An 18-year-old drug dealer has been spared being locked up after a judge said it would not be beneficial to send him to prison due to his age.
Shahid Khan, of Burnley, had not long turned 18 when he was arrested by police for his involvement in class A drugs offences on February 25.
During sentencing at Preston Crown Court, the judge was told that on the day, plain-clothed police officers saw a drug deal in Hebrew Road, Burnley.
A man wearing a black jacket was seen handing over drugs to a customer before going into a flat on Abel Street and then leaving a short time later.
Prosecuting, Jon Savage said: “Not long after this, the defendant, Khan, was seen entering and leaving the same property, before police later spotted another drugs transaction take place in the back street.
“Police went to the address but as they approached the male in the black jacket and the defendant tried to run away.
“Khan was detained on Ardwick Street after a short chase and was found to be in possession of £55 in cash and a key to a bike lock.
“When interviewed he told officers ‘I haven’t been at a flat I have been playing PS4’.”
The court heard how during a search of the Abel Street property police found snap bags full of cocaine and heroin, as well as £1,345 in cash, potential equipment used to cut drugs including ammonia and bicarbonate of soda, and a bike lock, which matched the key the defendant was carrying.
Altogether police found 40 wraps of heroin with a street value of £1,250 and 67 wraps of crack cocaine worth around £1,570, as well as a couple of single wraps worth £20 and another bag worth £600.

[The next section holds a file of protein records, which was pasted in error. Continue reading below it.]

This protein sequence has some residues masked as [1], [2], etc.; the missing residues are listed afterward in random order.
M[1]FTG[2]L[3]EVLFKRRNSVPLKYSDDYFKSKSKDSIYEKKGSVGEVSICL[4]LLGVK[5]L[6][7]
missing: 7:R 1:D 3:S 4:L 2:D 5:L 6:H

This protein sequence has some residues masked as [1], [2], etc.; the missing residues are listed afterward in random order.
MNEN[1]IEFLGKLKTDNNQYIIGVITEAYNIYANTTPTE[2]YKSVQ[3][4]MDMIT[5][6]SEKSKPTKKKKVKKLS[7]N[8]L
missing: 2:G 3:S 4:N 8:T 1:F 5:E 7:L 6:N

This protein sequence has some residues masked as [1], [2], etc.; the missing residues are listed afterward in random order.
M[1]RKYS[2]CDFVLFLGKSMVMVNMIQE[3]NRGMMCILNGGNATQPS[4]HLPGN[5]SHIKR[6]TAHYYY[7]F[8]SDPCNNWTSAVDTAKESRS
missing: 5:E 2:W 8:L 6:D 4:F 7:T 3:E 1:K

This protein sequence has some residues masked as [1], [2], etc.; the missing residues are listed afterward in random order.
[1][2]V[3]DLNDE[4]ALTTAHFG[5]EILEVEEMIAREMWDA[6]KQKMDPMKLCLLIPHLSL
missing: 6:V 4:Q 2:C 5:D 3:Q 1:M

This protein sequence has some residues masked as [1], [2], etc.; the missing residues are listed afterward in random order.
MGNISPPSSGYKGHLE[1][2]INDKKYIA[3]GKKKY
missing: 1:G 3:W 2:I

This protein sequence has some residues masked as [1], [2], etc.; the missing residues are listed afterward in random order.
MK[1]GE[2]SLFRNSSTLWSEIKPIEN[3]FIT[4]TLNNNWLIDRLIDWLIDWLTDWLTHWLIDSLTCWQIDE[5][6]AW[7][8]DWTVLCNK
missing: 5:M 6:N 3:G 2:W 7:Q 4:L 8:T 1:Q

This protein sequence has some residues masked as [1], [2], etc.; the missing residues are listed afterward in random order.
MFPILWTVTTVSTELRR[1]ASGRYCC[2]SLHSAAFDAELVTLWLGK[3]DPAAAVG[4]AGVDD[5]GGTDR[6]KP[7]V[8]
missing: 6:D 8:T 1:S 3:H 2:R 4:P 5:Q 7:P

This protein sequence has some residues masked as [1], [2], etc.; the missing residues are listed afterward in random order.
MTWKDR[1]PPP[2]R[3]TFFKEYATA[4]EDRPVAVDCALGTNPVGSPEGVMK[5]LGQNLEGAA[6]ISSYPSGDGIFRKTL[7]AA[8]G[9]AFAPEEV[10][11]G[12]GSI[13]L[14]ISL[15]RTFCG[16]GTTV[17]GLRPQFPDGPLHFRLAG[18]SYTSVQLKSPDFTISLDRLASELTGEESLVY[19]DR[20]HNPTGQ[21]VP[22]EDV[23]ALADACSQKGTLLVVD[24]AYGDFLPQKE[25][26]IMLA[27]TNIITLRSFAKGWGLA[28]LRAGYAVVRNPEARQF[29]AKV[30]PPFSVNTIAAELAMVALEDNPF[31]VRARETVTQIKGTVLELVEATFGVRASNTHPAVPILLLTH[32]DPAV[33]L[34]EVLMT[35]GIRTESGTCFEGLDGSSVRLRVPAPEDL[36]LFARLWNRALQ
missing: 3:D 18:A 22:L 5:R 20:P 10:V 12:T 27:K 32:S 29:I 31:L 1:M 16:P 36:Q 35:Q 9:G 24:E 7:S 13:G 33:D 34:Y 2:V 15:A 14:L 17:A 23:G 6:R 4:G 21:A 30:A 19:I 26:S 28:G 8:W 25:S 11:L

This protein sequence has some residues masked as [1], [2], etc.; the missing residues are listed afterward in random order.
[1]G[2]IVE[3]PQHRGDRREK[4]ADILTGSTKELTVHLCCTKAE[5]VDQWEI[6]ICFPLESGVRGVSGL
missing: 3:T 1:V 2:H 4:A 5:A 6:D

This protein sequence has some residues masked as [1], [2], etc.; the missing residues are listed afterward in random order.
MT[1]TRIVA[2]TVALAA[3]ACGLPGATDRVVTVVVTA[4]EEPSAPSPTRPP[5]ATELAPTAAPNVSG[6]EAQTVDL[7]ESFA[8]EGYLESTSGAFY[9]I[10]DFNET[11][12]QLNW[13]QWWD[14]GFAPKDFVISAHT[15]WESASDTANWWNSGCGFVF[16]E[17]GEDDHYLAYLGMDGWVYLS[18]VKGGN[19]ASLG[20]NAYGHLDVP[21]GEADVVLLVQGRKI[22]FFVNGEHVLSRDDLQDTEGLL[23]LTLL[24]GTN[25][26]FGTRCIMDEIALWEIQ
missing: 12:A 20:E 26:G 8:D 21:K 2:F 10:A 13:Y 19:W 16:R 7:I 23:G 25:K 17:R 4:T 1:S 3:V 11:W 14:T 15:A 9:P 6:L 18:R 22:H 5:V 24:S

Mr Savage added: “There was clearly a small commercial enterprise carried out from this premises and we can’t say whether he was involved on a large scale but his role was a significant one.”
In his defence, barrister James Heyworth said the operation was clearly not Khan’s but the second male’s.
He told the court: “He had only just turned 18, and we know 18-year-olds can be naive.
“It was convenient for him to be looking after the drugs while the other man went out dealing. He has ended up performing a role but it was a lesser role.”
Recorder Daniel Prowse said he would take into account the defendant’s age but could not ignore the fact Khan was being paid to look after the drugs.
He said: “There was ongoing street dealing from that flat, and I accept there may have been others higher up the chain and that there was another man involved on that day.
“Given your age and lack of convictions, you were likely to be a subordinate in this enterprise. However, you weren’t doing it to support a habit, you were doing it for money.
“The supply of drugs perpetuates a cycle of misery but because of your age it’s justified for me to suspend the sentence.
“I have never given a suspended sentence for class A drug supply before, do not let me down.”
Khan was given 24 months in a young offenders institute, suspended for two years, 30 hours of attendance contact, 20 days rehabilitation activity requirement and 150 hours of unpaid work.